Humans aren't the only ones at risk for contracting the flu this season: our furry friends can fall ill from the disease as well.
In fact, flu infections in cats and dogs may be much more common than thought, experts say. And pets can catch the flu from their owners, research finds.
One study of cat blood samples found about 30 percent of cats in Ohio had been infected with seasonal flu, and 20 percent had been infected with the H1N1 flu strain that caused the 2009 pandemic. Studies also suggest there has been an increase in cat flu infections since 2009.
Researchers have known since the 1970s that cats can get the flu, and since 2000 that dogs could get it, but detailed reports of such cases have been rare, said Christiane Loehr, an associate professor at Oregon State University's College of Veterinary Medicine.
Loehr and colleagues are conducting a broader study of blood samples from cats across the United States to pin down exactly how often cats get the flu.
It's not possible to know how sick the cats in the Ohio study were — the blood samples only show that they were infected at some point. It's also not clear whether these cats caught the flu from their owners, from other cats or animals, Loehr said.
But when human-to-pet transmission happens, researchers worry not only about the health of the pets, but also about the evolution of the virus. A flu virus that hops across species has the potential to undergo changes to its genetic code that could make it more virulent and dangerous to people.
"All viruses can mutate, but the influenza virus raises special concern," because it can change large segments of its DNA fairly easily, Loehr said. "In terms of hosts and mutations, who's to say that the cat couldn’t be the new pig? We'd just like to know more about this."
So far, the researchers have confirmed 13 cases in which a pet cat or dog caught the pandemic H1N1 flu strain from a person.
One of the first known cases occurred in Oregon in 2009. An 8-year-old cat became ill with flu and developed pneumonia after catching the disease from its owner, who was eventually hospitalized with H1N1.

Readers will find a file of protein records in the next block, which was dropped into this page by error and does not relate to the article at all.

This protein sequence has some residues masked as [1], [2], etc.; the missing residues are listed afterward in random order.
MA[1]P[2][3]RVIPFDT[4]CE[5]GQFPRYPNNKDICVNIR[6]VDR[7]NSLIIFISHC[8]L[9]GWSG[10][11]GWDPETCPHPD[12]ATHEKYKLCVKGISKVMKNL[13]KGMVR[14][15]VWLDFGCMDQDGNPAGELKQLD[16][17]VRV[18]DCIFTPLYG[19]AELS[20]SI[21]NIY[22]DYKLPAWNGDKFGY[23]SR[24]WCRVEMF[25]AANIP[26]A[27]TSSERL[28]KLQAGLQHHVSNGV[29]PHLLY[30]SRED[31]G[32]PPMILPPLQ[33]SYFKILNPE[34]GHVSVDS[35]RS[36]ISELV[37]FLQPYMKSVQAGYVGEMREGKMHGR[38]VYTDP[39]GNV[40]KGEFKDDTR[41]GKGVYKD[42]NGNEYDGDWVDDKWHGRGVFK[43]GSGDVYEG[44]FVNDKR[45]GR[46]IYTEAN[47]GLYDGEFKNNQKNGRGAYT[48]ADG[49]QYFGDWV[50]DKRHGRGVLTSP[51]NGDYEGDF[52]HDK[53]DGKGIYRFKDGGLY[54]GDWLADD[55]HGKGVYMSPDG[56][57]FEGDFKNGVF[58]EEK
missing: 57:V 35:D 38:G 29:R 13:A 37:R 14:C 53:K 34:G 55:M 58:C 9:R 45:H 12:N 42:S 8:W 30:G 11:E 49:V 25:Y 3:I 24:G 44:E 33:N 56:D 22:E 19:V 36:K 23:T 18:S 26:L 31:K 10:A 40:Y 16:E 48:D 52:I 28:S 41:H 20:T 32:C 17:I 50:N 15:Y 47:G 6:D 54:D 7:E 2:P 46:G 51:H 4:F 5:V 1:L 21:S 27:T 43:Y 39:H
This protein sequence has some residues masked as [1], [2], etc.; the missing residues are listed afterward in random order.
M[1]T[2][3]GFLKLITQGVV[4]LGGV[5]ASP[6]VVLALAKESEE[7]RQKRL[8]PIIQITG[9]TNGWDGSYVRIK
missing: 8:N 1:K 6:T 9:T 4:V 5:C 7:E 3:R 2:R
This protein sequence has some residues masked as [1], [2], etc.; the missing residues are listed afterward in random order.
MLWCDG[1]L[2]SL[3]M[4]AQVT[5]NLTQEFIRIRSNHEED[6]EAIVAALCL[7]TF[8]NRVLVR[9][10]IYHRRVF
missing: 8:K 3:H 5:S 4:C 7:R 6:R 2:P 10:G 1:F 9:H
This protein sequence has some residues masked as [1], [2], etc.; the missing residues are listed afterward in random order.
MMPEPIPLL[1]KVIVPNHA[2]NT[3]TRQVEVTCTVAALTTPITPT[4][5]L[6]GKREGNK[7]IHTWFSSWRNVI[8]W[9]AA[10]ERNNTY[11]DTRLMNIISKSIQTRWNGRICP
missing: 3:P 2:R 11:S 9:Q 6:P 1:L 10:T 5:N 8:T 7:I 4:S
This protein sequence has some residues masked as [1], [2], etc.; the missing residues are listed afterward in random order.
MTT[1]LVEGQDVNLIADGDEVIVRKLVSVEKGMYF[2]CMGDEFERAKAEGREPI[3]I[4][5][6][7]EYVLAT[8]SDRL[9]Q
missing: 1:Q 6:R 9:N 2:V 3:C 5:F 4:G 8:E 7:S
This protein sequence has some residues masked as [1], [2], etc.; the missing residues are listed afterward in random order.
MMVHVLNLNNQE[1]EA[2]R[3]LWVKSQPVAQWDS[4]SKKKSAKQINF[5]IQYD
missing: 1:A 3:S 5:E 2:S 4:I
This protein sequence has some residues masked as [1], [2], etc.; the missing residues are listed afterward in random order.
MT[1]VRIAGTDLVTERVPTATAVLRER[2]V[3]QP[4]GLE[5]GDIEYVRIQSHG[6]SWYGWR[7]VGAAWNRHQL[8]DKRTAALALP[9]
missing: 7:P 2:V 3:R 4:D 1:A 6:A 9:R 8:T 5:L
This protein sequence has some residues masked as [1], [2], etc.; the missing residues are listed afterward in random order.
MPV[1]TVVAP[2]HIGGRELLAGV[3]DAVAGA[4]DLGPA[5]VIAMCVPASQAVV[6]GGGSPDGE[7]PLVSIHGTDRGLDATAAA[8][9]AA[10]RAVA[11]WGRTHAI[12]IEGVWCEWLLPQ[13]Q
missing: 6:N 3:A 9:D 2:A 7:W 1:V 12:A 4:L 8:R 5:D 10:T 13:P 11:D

In another case, a 10-year-old cat with a fever and breathing problems was found to have pandemic H1N1, and died after four days. The cat likely caught the flu from a child in the house who had been sick the week before. Four other cats in the house also showed signs of respiratory disease, but recovered.
Whether sick pets can transmit the flu virus back to people is not known, Loehr said.
Animals infected with the flu develop symptoms similar to those in people, including breathing problems, a running nose or eyes, and fatigue.
To protect pets, Loehr advised that owners get the seasonal flu shot, which will reduce the chances of catching flu and spreading it to others — both people and pets.
People who become sick with the flu should take the same precautions with their pets as they would with other people, such as minimizing contact with them, Loehr said.
Because of the large increase in flu in cats after 2009, the researchers are also investigating whether the pandemic strain of H1N1 is particularly adept at infecting felines, Loehr said.
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